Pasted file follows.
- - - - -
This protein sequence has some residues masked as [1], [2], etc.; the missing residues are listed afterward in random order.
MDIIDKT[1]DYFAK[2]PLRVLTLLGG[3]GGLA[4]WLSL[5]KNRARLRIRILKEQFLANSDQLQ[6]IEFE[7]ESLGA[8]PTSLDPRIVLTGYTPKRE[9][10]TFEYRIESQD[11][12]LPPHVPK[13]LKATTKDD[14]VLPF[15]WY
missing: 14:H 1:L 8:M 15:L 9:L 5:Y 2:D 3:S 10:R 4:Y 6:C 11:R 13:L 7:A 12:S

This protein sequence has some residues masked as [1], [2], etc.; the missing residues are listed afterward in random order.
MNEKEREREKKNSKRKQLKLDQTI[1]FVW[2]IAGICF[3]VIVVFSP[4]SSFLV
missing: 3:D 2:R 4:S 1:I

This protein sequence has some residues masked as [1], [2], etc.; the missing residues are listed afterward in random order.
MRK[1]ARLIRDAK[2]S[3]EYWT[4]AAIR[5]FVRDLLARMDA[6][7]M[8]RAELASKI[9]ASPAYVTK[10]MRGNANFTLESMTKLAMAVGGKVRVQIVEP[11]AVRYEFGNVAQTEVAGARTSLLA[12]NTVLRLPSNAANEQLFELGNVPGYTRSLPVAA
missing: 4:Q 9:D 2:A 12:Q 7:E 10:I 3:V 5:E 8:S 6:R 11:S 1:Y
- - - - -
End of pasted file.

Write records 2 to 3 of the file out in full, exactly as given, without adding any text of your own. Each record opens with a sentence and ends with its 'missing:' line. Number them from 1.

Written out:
This protein sequence has some residues masked as [1], [2], etc.; the missing residues are listed afterward in random order.
MNEKEREREKKNSKRKQLKLDQTI[1]FVW[2]IAGICF[3]VIVVFSP[4]SSFLV
missing: 3:D 2:R 4:S 1:I

This protein sequence has some residues masked as [1], [2], etc.; the missing residues are listed afterward in random order.
MRK[1]ARLIRDAK[2]S[3]EYWT[4]AAIR[5]FVRDLLARMDA[6][7]M[8]RAELASKI[9]ASPAYVTK[10]MRGNANFTLESMTKLAMAVGGKVRVQIVEP[11]AVRYEFGNVAQTEVAGARTSLLA[12]NTVLRLPSNAANEQLFELGNVPGYTRSLPVAA
missing: 4:Q 9:D 2:A 12:Q 7:E 10:I 3:V 5:E 8:S 6:R 11:S 1:Y